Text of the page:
Clinical trials, also called cancer treatment or research studies, test new treatment in people with cancer. The goal of this research is to find better ways to treat cancer and help cancer patients. Clinical trials test many types of treatment such as new drugs, new approaches to radiation therapy, new combinations of treatments, new support therapies for side effects, or new methods of gene therapy.

Clinical trials are important in two ways.

First cancer affects us all, whether we have it, care about someone who does, or worry about getting it in the future. Clinical trials contribute to knowledge and progress against cancer. If a new treatment proves effective in a study, it may become a new standard treatment that can help many patients. Many of today’s most effective standard treatments are based on previous study results. Clinical trials may also answer important scientific questions and suggest future research directions. Because of progress made through clinical trials, many people treated for cancer are now living longer.

Second, The patients who take part may be helped personally by the treatment(s) they receive. They get up-to-date care from cancer experts, and they receive either a new treatment being tested or the best available standard treatment for their cancer. Of course, there is no guarantee that a new treatment being tested or a standard treatment will produce good results. New treatments may also have unknown risks. But if a new treatment proves effective or more effective than standard treatment, study patients who receive it may be the first to benefit. Some patients receive only standard treatment and benefit from it.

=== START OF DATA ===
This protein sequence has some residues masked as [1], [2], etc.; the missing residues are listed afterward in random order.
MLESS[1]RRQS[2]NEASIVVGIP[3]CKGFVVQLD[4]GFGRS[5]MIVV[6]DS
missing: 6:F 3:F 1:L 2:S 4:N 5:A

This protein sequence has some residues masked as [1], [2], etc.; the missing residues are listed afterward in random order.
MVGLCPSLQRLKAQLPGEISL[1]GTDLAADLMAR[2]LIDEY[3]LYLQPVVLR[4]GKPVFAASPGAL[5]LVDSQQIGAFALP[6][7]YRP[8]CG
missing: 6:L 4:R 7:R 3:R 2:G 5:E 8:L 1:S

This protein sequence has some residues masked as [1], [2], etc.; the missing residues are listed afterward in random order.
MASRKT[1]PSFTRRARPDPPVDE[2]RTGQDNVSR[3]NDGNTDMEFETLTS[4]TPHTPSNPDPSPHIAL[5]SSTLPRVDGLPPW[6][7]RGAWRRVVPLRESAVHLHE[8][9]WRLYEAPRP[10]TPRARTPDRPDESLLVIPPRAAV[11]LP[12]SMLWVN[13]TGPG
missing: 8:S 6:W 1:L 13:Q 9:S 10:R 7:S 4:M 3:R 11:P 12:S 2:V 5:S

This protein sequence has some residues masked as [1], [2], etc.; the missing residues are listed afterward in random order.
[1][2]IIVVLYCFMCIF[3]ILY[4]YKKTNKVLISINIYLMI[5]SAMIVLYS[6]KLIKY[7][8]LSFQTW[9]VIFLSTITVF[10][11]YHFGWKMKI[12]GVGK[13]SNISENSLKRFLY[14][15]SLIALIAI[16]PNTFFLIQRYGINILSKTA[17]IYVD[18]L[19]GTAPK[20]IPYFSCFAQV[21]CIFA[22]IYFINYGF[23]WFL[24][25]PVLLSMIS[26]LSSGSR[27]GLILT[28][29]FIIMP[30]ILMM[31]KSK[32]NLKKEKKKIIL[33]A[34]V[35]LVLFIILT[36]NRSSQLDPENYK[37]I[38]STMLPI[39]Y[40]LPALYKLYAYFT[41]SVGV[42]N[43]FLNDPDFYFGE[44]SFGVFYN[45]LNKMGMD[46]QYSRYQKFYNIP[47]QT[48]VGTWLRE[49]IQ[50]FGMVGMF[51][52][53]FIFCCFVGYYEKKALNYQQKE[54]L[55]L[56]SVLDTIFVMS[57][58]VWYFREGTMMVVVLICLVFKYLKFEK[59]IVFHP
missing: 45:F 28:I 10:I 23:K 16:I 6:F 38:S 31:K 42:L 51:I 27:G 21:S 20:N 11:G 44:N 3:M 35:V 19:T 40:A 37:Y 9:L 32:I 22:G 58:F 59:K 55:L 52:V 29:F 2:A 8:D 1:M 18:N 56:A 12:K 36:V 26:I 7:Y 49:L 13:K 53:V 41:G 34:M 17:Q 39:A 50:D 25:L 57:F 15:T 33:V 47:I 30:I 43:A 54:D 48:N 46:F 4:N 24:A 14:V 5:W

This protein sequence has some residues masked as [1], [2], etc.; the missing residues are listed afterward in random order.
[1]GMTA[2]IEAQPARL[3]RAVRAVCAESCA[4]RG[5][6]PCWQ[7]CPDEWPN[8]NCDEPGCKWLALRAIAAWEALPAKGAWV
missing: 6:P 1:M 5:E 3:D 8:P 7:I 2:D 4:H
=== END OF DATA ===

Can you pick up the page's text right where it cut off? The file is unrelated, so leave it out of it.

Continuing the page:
In a clinical trial, patients receive treatment and doctors carry out research on how the treatment affects the patients. While clinical trials have risks for the people who take part, each study takes steps to protect patients. 

When you take part in a clinical trial, you receive your treatment here at CBCC. Doctors, nurses and other health professionals may be part of your treatment team. They will follow your progress closely. You will follow a treatment plan your doctor prescribes, and you also have other responsibilities such as keeping a log or filling out forms about your health. Some studies continue to check on patients even after their treatment is over.

In clinical trials, both research concerns and patient’s well-being are important. To help protect patients and produce sound results, research involving human subjects is carried out according to strict scientific and ethical principles.

Whether you should take part in a clinical trial is a question only you, those close to you, and your health professionals can answer together. While a clinical trial is a good choice for some people, this treatment option has possible benefits and drawbacks. You may want to discuss them with your doctor and the people close to you.

At CBCC, we are committed to the continued improvement of patient care through our research programs. Research is available to patients with cancer or those at high risk for developing cancer. CBCC’s participation in clinical trials consists of a variety of treatments for many types of cancer.

Oncology Services


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